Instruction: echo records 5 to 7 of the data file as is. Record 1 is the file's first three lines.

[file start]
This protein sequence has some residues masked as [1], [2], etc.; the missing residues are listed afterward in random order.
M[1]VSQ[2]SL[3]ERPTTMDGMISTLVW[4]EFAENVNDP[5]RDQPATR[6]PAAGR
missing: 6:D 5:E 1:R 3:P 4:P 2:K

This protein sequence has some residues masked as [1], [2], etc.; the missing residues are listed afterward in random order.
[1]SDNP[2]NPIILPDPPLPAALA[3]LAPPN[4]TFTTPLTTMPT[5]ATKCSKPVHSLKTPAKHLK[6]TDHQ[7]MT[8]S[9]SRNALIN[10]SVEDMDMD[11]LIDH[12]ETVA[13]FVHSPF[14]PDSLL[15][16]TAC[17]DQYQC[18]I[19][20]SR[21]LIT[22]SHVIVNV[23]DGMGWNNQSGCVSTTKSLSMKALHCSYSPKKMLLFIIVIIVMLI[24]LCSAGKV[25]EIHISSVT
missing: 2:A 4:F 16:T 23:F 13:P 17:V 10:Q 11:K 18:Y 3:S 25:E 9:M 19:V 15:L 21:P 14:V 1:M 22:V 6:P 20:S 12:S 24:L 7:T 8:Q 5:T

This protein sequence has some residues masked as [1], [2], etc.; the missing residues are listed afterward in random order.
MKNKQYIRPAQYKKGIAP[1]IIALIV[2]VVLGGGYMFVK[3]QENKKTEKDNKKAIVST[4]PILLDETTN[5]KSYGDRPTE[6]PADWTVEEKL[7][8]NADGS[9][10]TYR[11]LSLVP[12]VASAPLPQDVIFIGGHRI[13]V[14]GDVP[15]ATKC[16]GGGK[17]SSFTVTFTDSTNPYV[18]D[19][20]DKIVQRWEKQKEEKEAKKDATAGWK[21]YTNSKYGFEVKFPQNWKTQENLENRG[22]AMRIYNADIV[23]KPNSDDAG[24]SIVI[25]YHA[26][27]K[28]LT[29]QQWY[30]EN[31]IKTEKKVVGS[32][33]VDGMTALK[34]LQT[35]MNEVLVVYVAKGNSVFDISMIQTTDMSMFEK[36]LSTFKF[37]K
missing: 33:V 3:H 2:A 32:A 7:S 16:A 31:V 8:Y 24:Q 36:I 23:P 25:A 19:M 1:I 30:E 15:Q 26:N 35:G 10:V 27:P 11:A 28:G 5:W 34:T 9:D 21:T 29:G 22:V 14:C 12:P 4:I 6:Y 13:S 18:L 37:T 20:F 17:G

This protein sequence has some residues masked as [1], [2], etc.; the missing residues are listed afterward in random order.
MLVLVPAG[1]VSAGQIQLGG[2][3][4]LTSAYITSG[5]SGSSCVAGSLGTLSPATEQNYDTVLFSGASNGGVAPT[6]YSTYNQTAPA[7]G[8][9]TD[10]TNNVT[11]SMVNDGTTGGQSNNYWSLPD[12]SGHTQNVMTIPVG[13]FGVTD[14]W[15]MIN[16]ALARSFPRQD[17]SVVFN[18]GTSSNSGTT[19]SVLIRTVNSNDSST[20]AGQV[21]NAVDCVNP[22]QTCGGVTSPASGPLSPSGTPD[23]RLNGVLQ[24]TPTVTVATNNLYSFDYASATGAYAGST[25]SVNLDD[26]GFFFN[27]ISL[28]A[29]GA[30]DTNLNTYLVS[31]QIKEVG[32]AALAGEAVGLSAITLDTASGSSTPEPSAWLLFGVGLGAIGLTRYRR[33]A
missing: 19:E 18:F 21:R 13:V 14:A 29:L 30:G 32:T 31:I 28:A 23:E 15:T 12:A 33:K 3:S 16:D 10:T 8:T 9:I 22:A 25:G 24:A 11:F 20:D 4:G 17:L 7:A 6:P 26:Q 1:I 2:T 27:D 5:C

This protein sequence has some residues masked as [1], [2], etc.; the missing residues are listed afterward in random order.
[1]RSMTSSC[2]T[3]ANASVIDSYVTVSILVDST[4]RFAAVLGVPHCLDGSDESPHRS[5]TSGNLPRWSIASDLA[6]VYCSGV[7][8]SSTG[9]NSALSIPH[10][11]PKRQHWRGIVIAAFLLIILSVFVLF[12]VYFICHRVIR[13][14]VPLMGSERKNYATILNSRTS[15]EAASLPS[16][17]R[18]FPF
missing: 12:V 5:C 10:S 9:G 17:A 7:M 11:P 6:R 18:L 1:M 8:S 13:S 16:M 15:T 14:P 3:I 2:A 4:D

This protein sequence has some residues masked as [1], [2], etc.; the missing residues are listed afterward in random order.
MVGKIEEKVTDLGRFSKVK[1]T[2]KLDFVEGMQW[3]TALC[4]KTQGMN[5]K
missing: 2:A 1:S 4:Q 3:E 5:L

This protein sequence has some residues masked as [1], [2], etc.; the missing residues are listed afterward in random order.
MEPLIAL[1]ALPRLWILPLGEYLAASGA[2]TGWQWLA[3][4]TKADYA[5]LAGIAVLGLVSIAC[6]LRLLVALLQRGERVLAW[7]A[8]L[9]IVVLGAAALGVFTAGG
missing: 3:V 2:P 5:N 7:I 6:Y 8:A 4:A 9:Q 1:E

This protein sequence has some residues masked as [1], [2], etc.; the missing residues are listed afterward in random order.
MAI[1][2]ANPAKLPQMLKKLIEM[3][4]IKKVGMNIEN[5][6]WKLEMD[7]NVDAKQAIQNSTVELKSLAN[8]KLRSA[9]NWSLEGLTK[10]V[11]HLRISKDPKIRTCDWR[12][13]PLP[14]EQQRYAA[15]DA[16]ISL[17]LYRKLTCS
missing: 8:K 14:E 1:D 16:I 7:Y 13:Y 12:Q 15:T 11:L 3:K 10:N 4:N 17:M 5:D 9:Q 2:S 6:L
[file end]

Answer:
This protein sequence has some residues masked as [1], [2], etc.; the missing residues are listed afterward in random order.
[1]RSMTSSC[2]T[3]ANASVIDSYVTVSILVDST[4]RFAAVLGVPHCLDGSDESPHRS[5]TSGNLPRWSIASDLA[6]VYCSGV[7][8]SSTG[9]NSALSIPH[10][11]PKRQHWRGIVIAAFLLIILSVFVLF[12]VYFICHRVIR[13][14]VPLMGSERKNYATILNSRTS[15]EAASLPS[16][17]R[18]FPF
missing: 12:V 5:C 10:S 9:G 17:A 7:M 11:P 6:R 18:L 1:M 8:S 13:S 16:M 15:T 14:P 3:I 2:A 4:D

This protein sequence has some residues masked as [1], [2], etc.; the missing residues are listed afterward in random order.
MVGKIEEKVTDLGRFSKVK[1]T[2]KLDFVEGMQW[3]TALC[4]KTQGMN[5]K
missing: 2:A 1:S 4:Q 3:E 5:L

This protein sequence has some residues masked as [1], [2], etc.; the missing residues are listed afterward in random order.
MEPLIAL[1]ALPRLWILPLGEYLAASGA[2]TGWQWLA[3][4]TKADYA[5]LAGIAVLGLVSIAC[6]LRLLVALLQRGERVLAW[7]A[8]L[9]IVVLGAAALGVFTAGG
missing: 3:V 2:P 5:N 7:I 6:Y 8:A 4:A 9:Q 1:E